Company Internationalization and European Works Councils in the Automotive Sector
Chapter 1: Introduction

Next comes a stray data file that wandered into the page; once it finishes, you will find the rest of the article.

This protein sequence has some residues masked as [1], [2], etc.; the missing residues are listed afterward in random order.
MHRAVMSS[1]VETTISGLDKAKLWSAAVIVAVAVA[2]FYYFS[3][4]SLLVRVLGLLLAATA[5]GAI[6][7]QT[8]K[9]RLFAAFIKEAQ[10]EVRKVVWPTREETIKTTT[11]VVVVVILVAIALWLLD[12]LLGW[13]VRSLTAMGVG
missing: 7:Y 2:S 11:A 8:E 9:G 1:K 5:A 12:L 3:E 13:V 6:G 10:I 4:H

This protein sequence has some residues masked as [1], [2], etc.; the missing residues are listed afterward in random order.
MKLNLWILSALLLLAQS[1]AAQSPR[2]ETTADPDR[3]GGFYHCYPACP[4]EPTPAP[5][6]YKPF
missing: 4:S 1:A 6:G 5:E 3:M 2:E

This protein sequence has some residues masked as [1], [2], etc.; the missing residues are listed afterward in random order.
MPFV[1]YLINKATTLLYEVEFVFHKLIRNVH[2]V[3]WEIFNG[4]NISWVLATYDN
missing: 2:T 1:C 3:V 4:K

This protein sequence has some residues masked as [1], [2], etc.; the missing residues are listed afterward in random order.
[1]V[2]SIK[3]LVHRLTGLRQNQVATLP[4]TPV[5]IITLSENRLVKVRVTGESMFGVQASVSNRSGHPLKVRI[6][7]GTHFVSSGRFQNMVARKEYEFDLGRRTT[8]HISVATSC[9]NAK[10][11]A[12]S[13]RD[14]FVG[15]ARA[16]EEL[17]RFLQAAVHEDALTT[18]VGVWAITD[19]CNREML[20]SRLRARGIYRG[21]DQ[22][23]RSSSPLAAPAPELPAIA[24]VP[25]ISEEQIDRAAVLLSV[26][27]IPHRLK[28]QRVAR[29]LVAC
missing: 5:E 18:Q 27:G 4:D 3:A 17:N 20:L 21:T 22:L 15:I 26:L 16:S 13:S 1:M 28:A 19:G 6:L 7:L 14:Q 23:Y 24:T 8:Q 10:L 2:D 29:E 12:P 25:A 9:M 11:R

1Chapter 1: Introduction The period since the 1990s has seen the emergence of an extensive body of social science research into the movement towards greater European unity. In particular, the issue of Europeanisation, understood as a multi-dimensional and multi-level process of cross-border sociation (Vergesellschaftung), has been the object of a large number of studies from both a political-science and sociological perspective.19 One important element in this process has been the establishment of European Works Councils (EWC), and one of the intentions behind the 1994 EWC Directive was to support the social and political dimension of European unity. The final form of the Directive was the outcome of three decades of difficult negotiations and the examination of a wide range of proposed models. In its final form, it created a new institutional order for employee participation and the regulation of interests in ‘Community-scale’ enterprises with at least 1,000 employees overall in a minimum of two EU Member States, and with at least 150 employees in each. This new institution was developed and became established through a complex process that entailed, firstly, the adoption of supranational (EU-) Directives and cor- responding transposing legislation at national level; and, secondly, the emergence of a practice of cross-border interest regulation by the immediate actors concerned (companies, trade unions, workplace employee representatives) that preceded, ran parallel to and followed the introduction of these legal instruments (Keller, 2001; Lecher et al., 2001; Pardi, 2006; Pries, 2010). By 2010 some 950 EWCs had been es- tablished in...
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